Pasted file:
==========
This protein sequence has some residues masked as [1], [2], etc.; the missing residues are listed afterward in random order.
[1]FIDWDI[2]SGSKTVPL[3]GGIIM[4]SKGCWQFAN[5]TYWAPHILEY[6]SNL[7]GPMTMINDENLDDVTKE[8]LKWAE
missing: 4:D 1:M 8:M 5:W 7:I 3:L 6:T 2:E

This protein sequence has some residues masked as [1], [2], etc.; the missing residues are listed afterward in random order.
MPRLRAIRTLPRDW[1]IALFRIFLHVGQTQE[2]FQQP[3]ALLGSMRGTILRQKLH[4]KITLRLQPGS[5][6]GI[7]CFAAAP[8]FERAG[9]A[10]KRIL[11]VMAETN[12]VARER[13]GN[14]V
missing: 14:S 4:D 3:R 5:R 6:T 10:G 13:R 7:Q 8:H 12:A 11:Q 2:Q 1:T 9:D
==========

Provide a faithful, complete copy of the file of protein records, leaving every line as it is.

This protein sequence has some residues masked as [1], [2], etc.; the missing residues are listed afterward in random order.
[1]FIDWDI[2]SGSKTVPL[3]GGIIM[4]SKGCWQFAN[5]TYWAPHILEY[6]SNL[7]GPMTMINDENLDDVTKE[8]LKWAE
missing: 4:D 1:M 8:M 5:W 7:I 3:L 6:T 2:E

This protein sequence has some residues masked as [1], [2], etc.; the missing residues are listed afterward in random order.
MPRLRAIRTLPRDW[1]IALFRIFLHVGQTQE[2]FQQP[3]ALLGSMRGTILRQKLH[4]KITLRLQPGS[5][6]GI[7]CFAAAP[8]FERAG[9]A[10]KRIL[11]VMAETN[12]VARER[13]GN[14]V
missing: 14:S 4:D 3:R 5:R 6:T 10:G 13:R 7:Q 8:H 12:A 11:Q 2:Q 1:T 9:D